Who was Shem in the Bible?Shem is one of the three sons of Noah, his brothers being Ham and Japheth. They all, along with their wives, were rescued from the great flood (Genesis 8:16–18). Because Shem's name is consistently listed first, it is possible that he was the oldest of Noah's three sons, or it may be simply that he was considered the most important of the three because he became the founding ancestor of the Israelite people.
After the flood, God made a covenant with Noah, his sons (including Shem), and their descendants to never again destroy the earth by flood (Genesis 9:11–17). The rainbow is the sign of that promise. God also instructed them to be fruitful and multiply and fill the earth (Genesis 9:1, 7), echoing His command to Adam and Eve in Genesis 1:28. God further instructed them not to take human life (Genesis 9:5–6) like Cain did in Genesis 4:8. God would require a reckoning for taking the lifeblood of a human. But God did give humanity permission to eat animals as food (Genesis 9:3).
As Noah set out to obey God's commands, he planted a vineyard to provide for a growing family (Genesis 9:20). Unfortunately, he became drunk on his own wine and ended up naked within his tent (Genesis 9:21). When Ham saw his father in this shameful state, he refused to help in any way but instead told his brothers (Genesis 9:22). Shem and Japheth quickly jumped into action and held a cloak between them, entered the tent backwards with their faces turned away, and covered their father's nakedness (Genesis 9:23). When Noah awoke, he pronounced blessings over Shem and Japheth and a curse over Ham's son Canaan (Genesis 9:24–27).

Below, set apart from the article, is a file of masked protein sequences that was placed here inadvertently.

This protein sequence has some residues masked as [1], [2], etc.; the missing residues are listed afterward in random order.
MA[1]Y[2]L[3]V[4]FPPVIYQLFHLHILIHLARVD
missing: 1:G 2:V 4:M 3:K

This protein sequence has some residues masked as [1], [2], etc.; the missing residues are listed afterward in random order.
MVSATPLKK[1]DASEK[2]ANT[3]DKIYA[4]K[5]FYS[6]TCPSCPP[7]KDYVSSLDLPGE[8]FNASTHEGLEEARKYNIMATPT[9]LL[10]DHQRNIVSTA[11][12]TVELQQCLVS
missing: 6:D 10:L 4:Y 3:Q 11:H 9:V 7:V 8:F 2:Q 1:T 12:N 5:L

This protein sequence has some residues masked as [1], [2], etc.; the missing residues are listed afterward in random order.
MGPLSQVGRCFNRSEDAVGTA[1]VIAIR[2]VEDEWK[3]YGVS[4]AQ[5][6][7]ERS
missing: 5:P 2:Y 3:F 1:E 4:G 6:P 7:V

Genesis then records a genealogy of Noah's sons. Shem's descendants are counted ten generations down to Abram (later Abraham) whom God called out to father a nation, the Israelites (Genesis 11:10–26; 12:1–3). However, other people groups who trace their lineage to Shem include the Chaldeans, Assyrians, Elamites, Arameans, Moabites, Ammonites, Edomites, and Arabs. In fact, Shem's name is the origin of the term Semitic, and his descendant, Eber, is where the word Hebrew originates. Of course, since Shem is an ancestor to Abram (Abraham), and Jesus, the Messiah, is a descendant of Abram, Shem is also listed in the genealogy tracing the lineage of Jesus in Luke 3:36.
The story of Shem can teach us about our need for salvation. Just as Shem needed God to rescue him from the flood, so too do we need God to rescue us from the power and consequences of sin in our lives (Romans 7:23–24). Just as Shem covered his father's nakedness and shame with a cloak, so too can Jesus Christ's blood cover our sin, unrighteousness, and shame (Romans 5:19; Philippians 3:9). In Shem's story we see part of God's plan for humanity unfold. God set aside a people through whom He would demonstrate His holiness to the world and through whom He would send the Messiah. God told Abraham, "in you all the families of the earth shall be blessed" (Genesis 12:3). Jesus, God incarnate, was born into the family of Shem. His offer of salvation is available to all people. Every human alive today has descended from Noah, who descended from Adam. Of Adam and Jesus, Romans 5:17 explains, "For if, because of one man's trespass, death reigned through that one man [Adam], much more will those who receive the abundance of grace and the free gift of righteousness reign in life through the one man Jesus Christ." In Jesus, we can become children of God (John 1:12–13). What a glorious salvation (Ephesians 2:1–10)!
Who was Noah in the Bible?
What is the biblical account of Shem, Ham, and Japheth?
What is the biblical account of Abraham?
What is the origin of the races of humanity?
What is the Table of Nations in Genesis 10?
Truth about People in the Bible